By Kay Bell
For most folks looking for a job, especially in these tough employment times, the key factor is salary.
But benefits also are nice. The usual workplace offerings are medical insurance and a retirement plan.
And some companies even offer their employees added compensation via stock options.
Employee stock plans that allow workers to get a share of the company were very popular during the high-tech boom of the 1990s. We've all heard the tales of regular Joes and Janes who became Silicon Valley millionaires after cashing in their options.
Stock options are making a bit of a comeback. There's one big problem, though. Options can carry some surprising and hefty tax costs.
A recent national survey by Fidelity Stock Plan Services found that many employees who participated in stock option, stock purchase or restricted stock plans sold their shares without knowing the tax implications of their actions.
While the study found that company stock plans were the second most popular savings vehicle for the surveyed employees (workplace 401(k)s were first), more than half (52 percent) of those surveyed could only "generally" explain their stock plan. Eleven percent said that they could not explain their employee stock plan "at all."
Part of the problem is that there are two types of stock options: incentive stock options, or ISOs, and nonqualified stock options, or NSOs.
ISOs are taxed more favorably. You don't face a tax bill when you exercise them, but pay the Internal Revenue Service depending on your gain when you sell your shares. If you wait at least one year and a day after you purchased the stock options and at least two years since their original grant date, any long-term gain is taxed at the lower capital gains tax rate.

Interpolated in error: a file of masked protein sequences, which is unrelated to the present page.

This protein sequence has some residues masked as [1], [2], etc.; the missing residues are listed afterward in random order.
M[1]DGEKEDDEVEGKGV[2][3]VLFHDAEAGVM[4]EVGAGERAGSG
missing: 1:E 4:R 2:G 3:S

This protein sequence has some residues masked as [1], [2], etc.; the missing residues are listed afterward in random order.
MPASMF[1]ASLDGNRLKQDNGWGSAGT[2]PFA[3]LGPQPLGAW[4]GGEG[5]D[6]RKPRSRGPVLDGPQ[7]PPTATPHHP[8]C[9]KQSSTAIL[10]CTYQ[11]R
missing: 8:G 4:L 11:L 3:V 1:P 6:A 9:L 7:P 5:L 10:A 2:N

On the other hand, you owe ordinary income tax on NSOs.
Further complicating the matter is that some employees receive both types of options, meaning they need to make sure they handle each properly or pay the tax price.
And don't forget about the possible alternative minimum tax cost of stock options.
Now you understand why I'm not a fan of stock options. My motto when it comes to compensation is "say it with cash."
Judging from the Fidelity survey, a substantial portion of options grantees might be thinking the same thing.
The investment firm found that 35 percent of those surveyed don't know the tax implications of selling their stock. When looking for support in making options decisions, 10 percent said they don't research investment information and another 15 percent said they make all of their decisions on their own.
Only 18 percent told Fidelity pollsters that investment advisers were the first place they go for investment information. One-fifth (20 percent) said they go to brokerage services websites. Another 13 percent turn to friends and family, including their spouse, for investment advice.
My husband's a very smart man, and we make our investment decisions as a couple. But we're also wise enough to know that when it comes to an out-of-the-ordinary financial situation such as stock options, it's time to seek professional help. If we don't, we could end up negating any potential income windfall by paying Uncle Sam more than we should.